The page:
Our main Schlafly Beer Brand Page came first on Facebook and then the restaurant business pages. It certainly makes sense to have an individual presence for both of our restaurants, as they are each their own unique restaurant with a unique fan base. In addition to restaurants, we also have a unique Facebook Page for our Schlafly Farmers Market as well as Schlafly Gardenworks, our 1/7-acre urban farm connected to the Bottleworks restaurant/brewery.

Both of these pieces of the Schlafly puzzle ended up with their own pages because they have built up their own unique communities that once again, exist in conjunction with our beer brand and restaurants, but separate. For example, on our Gardenworks Page, we feature content that is about urban farming, what we are growing, tips on how to do stuff in your backyard, etc. It’s specialized information.

We are big fans of the geographical pages for Schlafly that focus on select states and the news for their area. How did this idea come up and how do you build community among these regions?

schlafly beer social mediaGeographical pages are something I had seen other breweries do. New Belgium does it very successfully, as does Stone Brewing. This approach is only as successful as the Regional Representatives you have managing the accounts.

In the case of Schlafly, I am an Administrator of the regional accounts, and will post from time to time something big picture, but for the most part, the voice of the page and the content has to come from our regional Reps who are actually living and working and promoting Schlafly in these other states. They are the only people who can take cool photos at their beer dinners in Memphis or Kansas City. They are the only people who can really helps customers with the best bars and restaurants to find our beer in their area. So a lot of the success and failure of these communities lies with them, certainly where Facebook is concerned.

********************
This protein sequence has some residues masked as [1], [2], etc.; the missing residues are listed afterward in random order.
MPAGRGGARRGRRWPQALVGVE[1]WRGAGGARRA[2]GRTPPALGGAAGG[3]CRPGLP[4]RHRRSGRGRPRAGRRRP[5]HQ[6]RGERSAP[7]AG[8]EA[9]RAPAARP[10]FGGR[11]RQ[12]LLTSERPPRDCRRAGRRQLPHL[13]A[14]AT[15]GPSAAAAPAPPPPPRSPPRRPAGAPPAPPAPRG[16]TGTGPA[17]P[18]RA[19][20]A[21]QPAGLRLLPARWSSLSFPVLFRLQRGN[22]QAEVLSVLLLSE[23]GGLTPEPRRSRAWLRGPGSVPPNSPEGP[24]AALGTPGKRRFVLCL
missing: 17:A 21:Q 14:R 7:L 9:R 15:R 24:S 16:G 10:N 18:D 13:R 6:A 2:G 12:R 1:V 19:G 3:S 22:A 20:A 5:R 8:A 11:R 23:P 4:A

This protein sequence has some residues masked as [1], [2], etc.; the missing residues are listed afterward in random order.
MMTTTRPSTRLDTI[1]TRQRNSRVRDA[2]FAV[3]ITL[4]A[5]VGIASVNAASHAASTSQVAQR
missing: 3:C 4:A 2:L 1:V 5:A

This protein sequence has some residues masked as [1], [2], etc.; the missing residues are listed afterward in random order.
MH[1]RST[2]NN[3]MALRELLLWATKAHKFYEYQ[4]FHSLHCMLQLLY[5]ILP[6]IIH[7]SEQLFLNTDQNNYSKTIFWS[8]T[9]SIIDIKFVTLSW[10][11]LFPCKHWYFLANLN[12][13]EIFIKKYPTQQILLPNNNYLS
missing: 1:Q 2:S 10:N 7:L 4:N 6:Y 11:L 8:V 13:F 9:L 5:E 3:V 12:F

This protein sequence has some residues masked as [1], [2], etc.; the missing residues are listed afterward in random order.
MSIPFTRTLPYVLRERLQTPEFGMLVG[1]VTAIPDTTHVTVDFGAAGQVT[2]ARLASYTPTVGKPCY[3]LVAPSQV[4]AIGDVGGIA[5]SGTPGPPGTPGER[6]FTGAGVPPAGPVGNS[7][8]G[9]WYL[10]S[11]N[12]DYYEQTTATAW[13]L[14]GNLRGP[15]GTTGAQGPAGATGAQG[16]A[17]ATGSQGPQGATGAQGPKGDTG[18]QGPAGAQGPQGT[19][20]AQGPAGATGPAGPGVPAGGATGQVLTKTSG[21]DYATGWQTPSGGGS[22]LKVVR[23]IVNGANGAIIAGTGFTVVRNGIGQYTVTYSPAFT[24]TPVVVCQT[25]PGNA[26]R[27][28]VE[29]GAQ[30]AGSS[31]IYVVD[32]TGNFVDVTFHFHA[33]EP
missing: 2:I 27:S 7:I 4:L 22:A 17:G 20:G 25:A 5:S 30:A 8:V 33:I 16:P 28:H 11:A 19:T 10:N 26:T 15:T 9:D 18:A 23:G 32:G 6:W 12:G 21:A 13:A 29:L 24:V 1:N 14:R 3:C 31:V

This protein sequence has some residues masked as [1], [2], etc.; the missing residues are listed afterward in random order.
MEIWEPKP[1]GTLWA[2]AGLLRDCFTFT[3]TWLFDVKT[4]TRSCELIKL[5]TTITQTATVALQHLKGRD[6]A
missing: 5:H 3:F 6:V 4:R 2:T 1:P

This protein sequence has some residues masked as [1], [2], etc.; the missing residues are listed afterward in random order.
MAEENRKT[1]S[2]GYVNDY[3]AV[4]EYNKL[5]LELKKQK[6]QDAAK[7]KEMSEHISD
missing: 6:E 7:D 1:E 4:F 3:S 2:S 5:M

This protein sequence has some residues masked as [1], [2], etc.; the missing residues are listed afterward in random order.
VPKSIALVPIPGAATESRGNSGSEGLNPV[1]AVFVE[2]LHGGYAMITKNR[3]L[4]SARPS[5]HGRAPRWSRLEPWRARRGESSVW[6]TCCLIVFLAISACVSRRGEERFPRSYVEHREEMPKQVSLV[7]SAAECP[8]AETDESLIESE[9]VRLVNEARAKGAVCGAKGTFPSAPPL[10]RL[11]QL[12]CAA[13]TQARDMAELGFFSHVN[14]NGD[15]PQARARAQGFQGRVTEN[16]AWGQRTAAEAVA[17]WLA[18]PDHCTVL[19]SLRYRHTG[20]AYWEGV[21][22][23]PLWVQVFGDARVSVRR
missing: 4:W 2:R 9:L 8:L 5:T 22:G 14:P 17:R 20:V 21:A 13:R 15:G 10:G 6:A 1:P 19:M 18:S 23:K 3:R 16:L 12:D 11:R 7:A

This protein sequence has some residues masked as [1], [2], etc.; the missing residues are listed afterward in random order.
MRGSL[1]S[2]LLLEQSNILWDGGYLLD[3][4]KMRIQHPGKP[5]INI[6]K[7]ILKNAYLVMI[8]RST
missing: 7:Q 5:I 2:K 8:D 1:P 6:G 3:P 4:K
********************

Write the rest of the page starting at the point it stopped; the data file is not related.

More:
Social media is moving target for brands. What’s next for Schlafly online?

I’m pretty happy with where we are at right now. I know there will always be something new, but for the time being, we are where most of the people are, and we’re doing it well. I think in terms of what’s next for Schlafly, it’s more about constantly giving thought to what our own website experience should be like. I give a lot of thought to that and am really excited for the next time we have the opportunity to do a new build out. I’ve got some pretty great ideas for a mobile app as well.

If there’s one word you could use to sum up the benefit that Schlafly gets from social media, what would it be and why?

Access. Social media gives me access to our customers, and our customers have access to us, and there is no other tool at my disposal that does that short of bellying up to one of our bars.

And we’ll drink to that! Thanks for your time Troika! 

Photo via Flickr user Jinx!
This entry was posted in Interview and tagged , . Bookmark the permalink.

Email Brand Driven Digital

is a strategist, speaker, educator, and author of Brand Now: How to Stand Out in a Crowded, Distracted World and Get Scrappy: Smarter Digital Marketing for Businesses Big and Small. He is the Chief Brand Strategist at Brand Driven Digital, an educator at the University of Iowa, and host of the On Brand podcast. More about Nick.